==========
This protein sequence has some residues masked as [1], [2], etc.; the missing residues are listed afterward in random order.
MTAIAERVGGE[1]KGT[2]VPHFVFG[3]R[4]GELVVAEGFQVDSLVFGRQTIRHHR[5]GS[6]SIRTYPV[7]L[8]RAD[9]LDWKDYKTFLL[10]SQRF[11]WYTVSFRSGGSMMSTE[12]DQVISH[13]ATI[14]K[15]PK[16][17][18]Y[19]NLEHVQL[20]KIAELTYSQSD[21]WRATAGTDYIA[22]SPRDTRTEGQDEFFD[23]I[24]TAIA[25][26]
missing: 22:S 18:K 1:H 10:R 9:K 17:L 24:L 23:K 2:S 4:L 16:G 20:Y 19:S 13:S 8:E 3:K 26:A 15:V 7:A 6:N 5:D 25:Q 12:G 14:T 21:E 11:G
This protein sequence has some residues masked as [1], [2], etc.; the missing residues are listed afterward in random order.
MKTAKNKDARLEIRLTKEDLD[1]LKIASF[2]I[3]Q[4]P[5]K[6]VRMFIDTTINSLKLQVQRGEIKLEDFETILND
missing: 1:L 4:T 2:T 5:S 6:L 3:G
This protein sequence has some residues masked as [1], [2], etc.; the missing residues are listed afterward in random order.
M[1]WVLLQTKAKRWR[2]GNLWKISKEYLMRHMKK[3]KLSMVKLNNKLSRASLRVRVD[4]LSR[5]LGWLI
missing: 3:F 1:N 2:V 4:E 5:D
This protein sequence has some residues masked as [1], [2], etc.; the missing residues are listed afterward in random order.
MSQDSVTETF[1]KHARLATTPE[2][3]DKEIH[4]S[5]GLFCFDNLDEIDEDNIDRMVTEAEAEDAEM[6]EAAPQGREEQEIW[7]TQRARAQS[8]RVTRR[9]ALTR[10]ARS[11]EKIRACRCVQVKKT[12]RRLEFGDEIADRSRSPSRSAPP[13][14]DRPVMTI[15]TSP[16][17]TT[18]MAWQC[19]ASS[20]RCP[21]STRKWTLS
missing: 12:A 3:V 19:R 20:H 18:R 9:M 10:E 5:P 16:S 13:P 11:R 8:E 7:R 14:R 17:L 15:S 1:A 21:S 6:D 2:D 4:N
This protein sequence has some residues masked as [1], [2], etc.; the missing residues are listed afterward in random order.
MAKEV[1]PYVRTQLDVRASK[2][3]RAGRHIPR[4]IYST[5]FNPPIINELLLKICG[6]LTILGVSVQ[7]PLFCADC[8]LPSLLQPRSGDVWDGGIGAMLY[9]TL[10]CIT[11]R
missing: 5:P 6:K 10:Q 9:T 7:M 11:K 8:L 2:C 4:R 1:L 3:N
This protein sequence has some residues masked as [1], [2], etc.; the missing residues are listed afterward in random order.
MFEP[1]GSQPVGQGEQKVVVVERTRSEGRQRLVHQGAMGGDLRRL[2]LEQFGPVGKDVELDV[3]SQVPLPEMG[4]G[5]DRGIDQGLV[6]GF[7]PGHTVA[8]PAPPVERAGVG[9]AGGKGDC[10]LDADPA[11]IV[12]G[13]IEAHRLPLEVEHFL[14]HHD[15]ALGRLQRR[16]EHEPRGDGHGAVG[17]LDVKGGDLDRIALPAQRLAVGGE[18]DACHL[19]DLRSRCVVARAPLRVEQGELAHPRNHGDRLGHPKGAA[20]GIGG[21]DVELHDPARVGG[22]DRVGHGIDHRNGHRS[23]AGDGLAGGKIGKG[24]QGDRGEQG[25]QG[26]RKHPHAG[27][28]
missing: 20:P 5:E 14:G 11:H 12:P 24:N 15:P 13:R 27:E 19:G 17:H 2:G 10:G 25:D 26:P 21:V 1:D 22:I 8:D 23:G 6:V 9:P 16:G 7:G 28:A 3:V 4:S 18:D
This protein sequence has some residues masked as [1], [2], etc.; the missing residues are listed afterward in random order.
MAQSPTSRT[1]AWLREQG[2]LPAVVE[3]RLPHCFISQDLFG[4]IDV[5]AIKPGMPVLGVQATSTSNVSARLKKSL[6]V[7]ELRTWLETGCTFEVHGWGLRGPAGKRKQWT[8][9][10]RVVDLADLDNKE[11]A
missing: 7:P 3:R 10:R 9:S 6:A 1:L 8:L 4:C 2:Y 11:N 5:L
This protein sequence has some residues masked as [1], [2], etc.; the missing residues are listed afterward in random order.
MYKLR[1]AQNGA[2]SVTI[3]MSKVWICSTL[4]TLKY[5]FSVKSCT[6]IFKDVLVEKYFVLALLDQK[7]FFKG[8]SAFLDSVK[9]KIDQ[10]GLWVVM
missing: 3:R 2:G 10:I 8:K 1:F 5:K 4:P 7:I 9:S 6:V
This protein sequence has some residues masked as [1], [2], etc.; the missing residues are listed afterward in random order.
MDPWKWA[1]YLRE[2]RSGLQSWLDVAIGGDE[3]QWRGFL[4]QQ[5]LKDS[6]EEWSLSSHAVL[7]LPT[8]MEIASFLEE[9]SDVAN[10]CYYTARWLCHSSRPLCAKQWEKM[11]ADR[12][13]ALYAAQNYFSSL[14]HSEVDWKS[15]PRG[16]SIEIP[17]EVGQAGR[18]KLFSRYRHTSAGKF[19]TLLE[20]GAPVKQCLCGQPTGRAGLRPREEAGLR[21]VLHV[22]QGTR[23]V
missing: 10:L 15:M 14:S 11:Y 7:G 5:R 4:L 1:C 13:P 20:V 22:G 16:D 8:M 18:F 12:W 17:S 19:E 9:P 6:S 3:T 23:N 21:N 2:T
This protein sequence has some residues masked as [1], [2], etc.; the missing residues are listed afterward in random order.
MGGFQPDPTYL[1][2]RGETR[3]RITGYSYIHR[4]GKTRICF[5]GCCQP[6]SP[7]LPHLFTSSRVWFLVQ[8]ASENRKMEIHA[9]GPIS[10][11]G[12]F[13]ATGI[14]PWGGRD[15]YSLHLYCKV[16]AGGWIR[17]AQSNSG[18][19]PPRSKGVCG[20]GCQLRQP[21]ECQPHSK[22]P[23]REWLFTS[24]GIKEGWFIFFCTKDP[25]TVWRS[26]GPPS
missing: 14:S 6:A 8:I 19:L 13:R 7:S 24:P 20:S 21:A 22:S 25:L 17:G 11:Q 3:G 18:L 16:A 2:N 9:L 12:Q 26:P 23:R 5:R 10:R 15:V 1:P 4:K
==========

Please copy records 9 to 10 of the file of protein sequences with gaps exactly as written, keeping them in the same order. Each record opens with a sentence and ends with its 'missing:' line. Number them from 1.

This protein sequence has some residues masked as [1], [2], etc.; the missing residues are listed afterward in random order.
MDPWKWA[1]YLRE[2]RSGLQSWLDVAIGGDE[3]QWRGFL[4]QQ[5]LKDS[6]EEWSLSSHAVL[7]LPT[8]MEIASFLEE[9]SDVAN[10]CYYTARWLCHSSRPLCAKQWEKM[11]ADR[12][13]ALYAAQNYFSSL[14]HSEVDWKS[15]PRG[16]SIEIP[17]EVGQAGR[18]KLFSRYRHTSAGKF[19]TLLE[20]GAPVKQCLCGQPTGRAGLRPREEAGLR[21]VLHV[22]QGTR[23]V
missing: 10:L 15:M 14:S 11:Y 7:G 5:R 4:L 1:C 13:P 20:V 22:G 16:D 8:M 18:F 12:W 17:S 19:E 9:P 6:S 3:T 23:N 21:N 2:T
This protein sequence has some residues masked as [1], [2], etc.; the missing residues are listed afterward in random order.
MGGFQPDPTYL[1][2]RGETR[3]RITGYSYIHR[4]GKTRICF[5]GCCQP[6]SP[7]LPHLFTSSRVWFLVQ[8]ASENRKMEIHA[9]GPIS[10][11]G[12]F[13]ATGI[14]PWGGRD[15]YSLHLYCKV[16]AGGWIR[17]AQSNSG[18][19]PPRSKGVCG[20]GCQLRQP[21]ECQPHSK[22]P[23]REWLFTS[24]GIKEGWFIFFCTKDP[25]TVWRS[26]GPPS
missing: 14:S 6:A 8:I 19:L 13:R 7:S 24:P 20:S 21:A 22:S 25:L 17:G 11:Q 3:G 18:L 16:A 2:N 9:L 12:Q 26:P 23:R 5:R 10:R 15:V 1:P 4:K